Bifacial monolithic all-perovskite tandem solar cells form new architecture

Bifacial monolithic all-perovskite tandem solar cells form new architecture
Schematic illustration (left) and cross-sectional scanning electron microscopy image (right) of bifacial monolithic all-perovskite tandems. Credit: Hongjiang Li, Yurui Wang, Han Gao, Mei Zhang, Renxing Lin, Pu Wu, Ke Xiao, and Hairen Tan

Metal halide perovskite solar cells have attracted enormous attention as their power conversion efficiencies (PCEs) continued to increase from below 4% to over 25%. Further improving the performance with low additional costs is crucial for commercializing perovskite solar cells. One of the most promising routes is to adopt the tandem configuration to overcome the Shockley-Queisser limit of single-junction solar cells.

By stacking two absorbers with complementary bandgap, tandem solar cells promise higher PCEs than their single-junction counterparts. Perovskites are highly desirable for tandem solar cells. All-perovskite tandem solar cells are highly promising due to their low cost, high specific power, and flexibility.

In a new paper published in eLight, a team of scientists, led by Professor Hairen Tan from Nanjing University, have demonstrated the first bifacial monolithic all-perovskite tandem solar cells. Their paper, “Revealing the output power potential of bifacial monolithic all-perovskite tandem solar cells,” found that their device had significantly higher output power potential.

Monolithic all-perovskite tandems have vastly improved to the recently certified value of 28.0%. Despite those advancements, other strategies for achieving higher output power density (OPD) are still highly desired to bring down the levelized cost of energy (LCOE). Another effective strategy to increase the OPD of perovskite solar cells is to take advantage of bifacial configuration. It allows significant OPD gain by utilizing the light reaching the back side of the devices, namely the albedo (the reflected and scattered light from the surroundings).

Using transparent conductive oxide (TCO) as rear electrodes, bifacial perovskite solar cells can be constructed based on the well-established mono-facial configuration. More importantly, bifacial perovskite solar cells would be more stable than their mono-facial counterparts. Numerical simulation shows that bifacial tandem cells can inherit the advantages of tandem architecture and bifacial design. It would allow higher thermodynamic efficiency beyond mono-facial tandems and single-junction bifacial solar cells.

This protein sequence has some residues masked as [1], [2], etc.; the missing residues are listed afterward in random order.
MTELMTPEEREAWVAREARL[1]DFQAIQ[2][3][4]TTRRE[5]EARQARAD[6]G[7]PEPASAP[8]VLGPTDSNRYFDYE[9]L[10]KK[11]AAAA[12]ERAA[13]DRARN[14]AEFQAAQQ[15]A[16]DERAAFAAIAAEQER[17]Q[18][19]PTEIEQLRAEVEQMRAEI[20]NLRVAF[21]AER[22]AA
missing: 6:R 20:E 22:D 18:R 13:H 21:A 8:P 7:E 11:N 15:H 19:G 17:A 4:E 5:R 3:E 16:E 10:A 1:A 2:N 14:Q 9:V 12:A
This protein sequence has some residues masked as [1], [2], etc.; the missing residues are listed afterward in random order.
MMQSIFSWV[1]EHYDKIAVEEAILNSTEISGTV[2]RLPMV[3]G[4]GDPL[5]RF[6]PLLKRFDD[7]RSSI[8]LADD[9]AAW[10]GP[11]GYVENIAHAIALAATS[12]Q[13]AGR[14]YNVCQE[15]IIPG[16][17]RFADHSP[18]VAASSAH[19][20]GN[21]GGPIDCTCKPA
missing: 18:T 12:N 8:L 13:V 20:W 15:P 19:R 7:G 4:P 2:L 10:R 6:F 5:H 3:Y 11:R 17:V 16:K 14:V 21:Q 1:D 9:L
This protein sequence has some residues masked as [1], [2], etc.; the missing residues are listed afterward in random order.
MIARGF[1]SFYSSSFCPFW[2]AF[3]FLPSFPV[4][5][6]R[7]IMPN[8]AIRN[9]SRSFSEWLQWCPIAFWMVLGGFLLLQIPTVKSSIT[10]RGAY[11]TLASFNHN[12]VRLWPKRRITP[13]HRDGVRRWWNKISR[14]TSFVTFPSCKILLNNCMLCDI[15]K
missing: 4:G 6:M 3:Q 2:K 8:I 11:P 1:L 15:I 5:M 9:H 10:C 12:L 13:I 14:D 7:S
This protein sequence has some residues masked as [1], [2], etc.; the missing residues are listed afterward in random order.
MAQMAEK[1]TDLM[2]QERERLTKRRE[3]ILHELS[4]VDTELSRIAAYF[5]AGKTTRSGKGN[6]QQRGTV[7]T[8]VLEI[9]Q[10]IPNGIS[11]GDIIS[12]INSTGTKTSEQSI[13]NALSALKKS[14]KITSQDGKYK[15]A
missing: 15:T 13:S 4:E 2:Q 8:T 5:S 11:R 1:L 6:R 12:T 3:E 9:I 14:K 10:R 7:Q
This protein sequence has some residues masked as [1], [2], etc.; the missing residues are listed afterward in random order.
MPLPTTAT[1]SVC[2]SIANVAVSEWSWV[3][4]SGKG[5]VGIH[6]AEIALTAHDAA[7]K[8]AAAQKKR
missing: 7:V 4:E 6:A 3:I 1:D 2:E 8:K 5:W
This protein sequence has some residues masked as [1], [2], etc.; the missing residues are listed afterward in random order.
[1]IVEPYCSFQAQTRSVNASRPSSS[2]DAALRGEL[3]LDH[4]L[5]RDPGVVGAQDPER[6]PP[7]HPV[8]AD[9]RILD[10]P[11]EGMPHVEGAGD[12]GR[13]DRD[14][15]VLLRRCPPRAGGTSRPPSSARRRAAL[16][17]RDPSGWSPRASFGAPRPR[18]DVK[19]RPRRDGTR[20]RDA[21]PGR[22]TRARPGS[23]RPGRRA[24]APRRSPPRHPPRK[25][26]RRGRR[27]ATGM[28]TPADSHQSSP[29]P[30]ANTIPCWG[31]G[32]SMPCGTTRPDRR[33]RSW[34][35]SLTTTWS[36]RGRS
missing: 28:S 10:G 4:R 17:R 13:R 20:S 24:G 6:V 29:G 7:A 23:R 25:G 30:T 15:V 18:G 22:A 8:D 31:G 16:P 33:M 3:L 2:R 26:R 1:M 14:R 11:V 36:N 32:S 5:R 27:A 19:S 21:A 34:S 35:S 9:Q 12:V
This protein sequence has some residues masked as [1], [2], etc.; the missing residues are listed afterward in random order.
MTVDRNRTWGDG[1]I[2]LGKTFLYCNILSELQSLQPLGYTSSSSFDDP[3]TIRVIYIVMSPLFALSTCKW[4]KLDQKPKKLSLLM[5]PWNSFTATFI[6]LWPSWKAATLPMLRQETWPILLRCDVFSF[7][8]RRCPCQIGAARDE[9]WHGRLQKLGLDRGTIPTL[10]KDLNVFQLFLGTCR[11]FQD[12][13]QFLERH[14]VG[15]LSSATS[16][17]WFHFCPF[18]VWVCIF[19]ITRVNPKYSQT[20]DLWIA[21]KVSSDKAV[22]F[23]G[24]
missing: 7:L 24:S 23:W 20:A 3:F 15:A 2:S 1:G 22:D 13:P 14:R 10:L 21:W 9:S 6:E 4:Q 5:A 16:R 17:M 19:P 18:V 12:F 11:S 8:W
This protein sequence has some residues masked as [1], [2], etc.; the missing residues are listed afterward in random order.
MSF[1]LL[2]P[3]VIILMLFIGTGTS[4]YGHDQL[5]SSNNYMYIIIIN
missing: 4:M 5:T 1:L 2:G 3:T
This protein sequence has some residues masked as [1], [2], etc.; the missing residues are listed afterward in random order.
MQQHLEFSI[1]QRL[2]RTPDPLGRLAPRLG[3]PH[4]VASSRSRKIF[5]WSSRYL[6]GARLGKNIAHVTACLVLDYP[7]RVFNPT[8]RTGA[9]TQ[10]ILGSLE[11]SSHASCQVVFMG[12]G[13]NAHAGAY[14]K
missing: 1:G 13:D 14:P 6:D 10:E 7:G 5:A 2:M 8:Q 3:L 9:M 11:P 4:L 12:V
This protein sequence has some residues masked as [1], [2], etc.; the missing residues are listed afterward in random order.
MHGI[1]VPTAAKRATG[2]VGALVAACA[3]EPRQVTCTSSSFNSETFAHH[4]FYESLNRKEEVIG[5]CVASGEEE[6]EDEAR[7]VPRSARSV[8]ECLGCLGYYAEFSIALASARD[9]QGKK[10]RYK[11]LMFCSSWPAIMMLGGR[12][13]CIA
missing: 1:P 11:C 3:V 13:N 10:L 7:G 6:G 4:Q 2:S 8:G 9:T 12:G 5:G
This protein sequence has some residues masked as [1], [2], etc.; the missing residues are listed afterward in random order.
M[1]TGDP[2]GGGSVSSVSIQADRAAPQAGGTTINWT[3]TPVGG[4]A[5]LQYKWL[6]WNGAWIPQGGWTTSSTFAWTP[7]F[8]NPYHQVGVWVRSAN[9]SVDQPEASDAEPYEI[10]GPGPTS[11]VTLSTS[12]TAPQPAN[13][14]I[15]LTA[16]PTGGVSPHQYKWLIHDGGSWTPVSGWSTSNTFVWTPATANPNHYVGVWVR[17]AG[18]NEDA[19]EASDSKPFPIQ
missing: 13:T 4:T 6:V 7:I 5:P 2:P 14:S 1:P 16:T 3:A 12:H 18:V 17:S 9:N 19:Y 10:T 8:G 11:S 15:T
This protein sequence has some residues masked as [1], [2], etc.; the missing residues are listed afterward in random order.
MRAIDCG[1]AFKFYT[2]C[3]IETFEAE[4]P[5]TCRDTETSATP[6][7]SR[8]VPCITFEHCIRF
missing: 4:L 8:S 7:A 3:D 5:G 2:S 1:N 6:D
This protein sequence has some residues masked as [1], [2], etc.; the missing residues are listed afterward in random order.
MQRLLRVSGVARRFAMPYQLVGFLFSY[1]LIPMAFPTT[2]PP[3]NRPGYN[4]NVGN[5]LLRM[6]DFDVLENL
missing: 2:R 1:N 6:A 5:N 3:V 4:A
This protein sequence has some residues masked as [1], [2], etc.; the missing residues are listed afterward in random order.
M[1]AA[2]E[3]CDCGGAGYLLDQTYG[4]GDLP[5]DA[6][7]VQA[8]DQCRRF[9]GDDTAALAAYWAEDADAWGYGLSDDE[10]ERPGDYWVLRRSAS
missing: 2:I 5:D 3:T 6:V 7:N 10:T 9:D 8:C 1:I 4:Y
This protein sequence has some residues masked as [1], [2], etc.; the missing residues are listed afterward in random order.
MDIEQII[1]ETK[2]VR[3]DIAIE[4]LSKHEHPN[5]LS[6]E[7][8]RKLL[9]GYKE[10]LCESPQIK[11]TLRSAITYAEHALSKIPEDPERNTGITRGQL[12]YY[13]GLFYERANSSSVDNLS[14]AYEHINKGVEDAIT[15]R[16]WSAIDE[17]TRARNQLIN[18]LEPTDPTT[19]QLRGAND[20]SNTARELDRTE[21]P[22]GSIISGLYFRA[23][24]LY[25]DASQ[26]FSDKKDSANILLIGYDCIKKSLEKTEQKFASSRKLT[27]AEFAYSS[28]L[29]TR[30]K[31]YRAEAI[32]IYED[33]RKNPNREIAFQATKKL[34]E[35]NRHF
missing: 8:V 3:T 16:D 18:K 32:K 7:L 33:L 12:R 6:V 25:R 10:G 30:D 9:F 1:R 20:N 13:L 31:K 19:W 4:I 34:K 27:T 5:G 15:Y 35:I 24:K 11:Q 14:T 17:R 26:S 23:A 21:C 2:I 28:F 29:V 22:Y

See also  Digital transformation in construction industry requires more support, study shows

In the presence of albedo, the optimized current matching design in mono-facial tandems will lead to a mismatch in bifacial configuration. The current of the bottom subcells will be increased with albedo in bifacial monolithic tandems. Compared to mono-facial tandems, the rear transparent electrodes will reduce the current in the bottom subcells by allowing light to transmit without rear reflection. The current matching must be redesigned in bifacial tandem configurations.

The research team demonstrated the design and fabrication of bifacial all-perovskite tandem solar cells by using transparent conductive oxide (TCO) as the rear electrode. Bandgap engineering of the top subcell was deployed to obtain current matching under various rear illumination. The effect of albedo on the photovoltaic parameters and the spectral response has been systematically investigated. Energy yield calculation reveals higher output power density by utilizing bifacial architecture under real-world conditions.

The bifacial all-perovskite monolithic tandems were demonstrated using transparent rear electrodes. It enables the harvest of light impacting the rear side of the tandems. The bifacial tandems showed more remarkable performance improvement than the mono-facial tandems. Only the top subcell bandgap was adjusted to achieve the current matching of bifacial tandems with rear illumination, which was valid for albedo below 40%. For albedo over 40%, the current density of the tandems is saturated. The researchers proposed further decreasing the bandgap of the top subcells or increasing the bandgap of the bottom subcells.

Using ALD-deposited SnO2 and sputtered transparent conduction oxide (ITO) as rear contacts can avoid halide corrosion of rear electrodes. Reducing bromide content in the top cell can relieve halide segregation. Bifacial tandems showed substantial energy yield gain in real-world conditions with various presentive grounds in different climatic conditions. As the bifacial all-perovskite tandems aim to harvest light at the rear side to boost OPD, they are expected to be applicable at the utility-scale.

See also  Digital signal processing for high-capacity indoor optical wireless communication systems

The researchers noted that their bifacial all-perovskite tandem fabricated on a grid glass substrate could also be processed on a flexible substrate for flexible bifacial all-perovskite tandem. Climate conditions and the grounds directly impact the intensity and spectrum of the albedo. Customized bifacial tandems with a different bandgap of top subcells are required for various climate conditions and grounds. The solar tracking technique will attract bifacial tandems to utilize the albedo. This work reveals the potential of bifacial all-perovskite tandems as a new device architecture for higher output power with enhanced stability.

Leave a Reply

Your email address will not be published. Required fields are marked *

Block "video-noi-bat" not found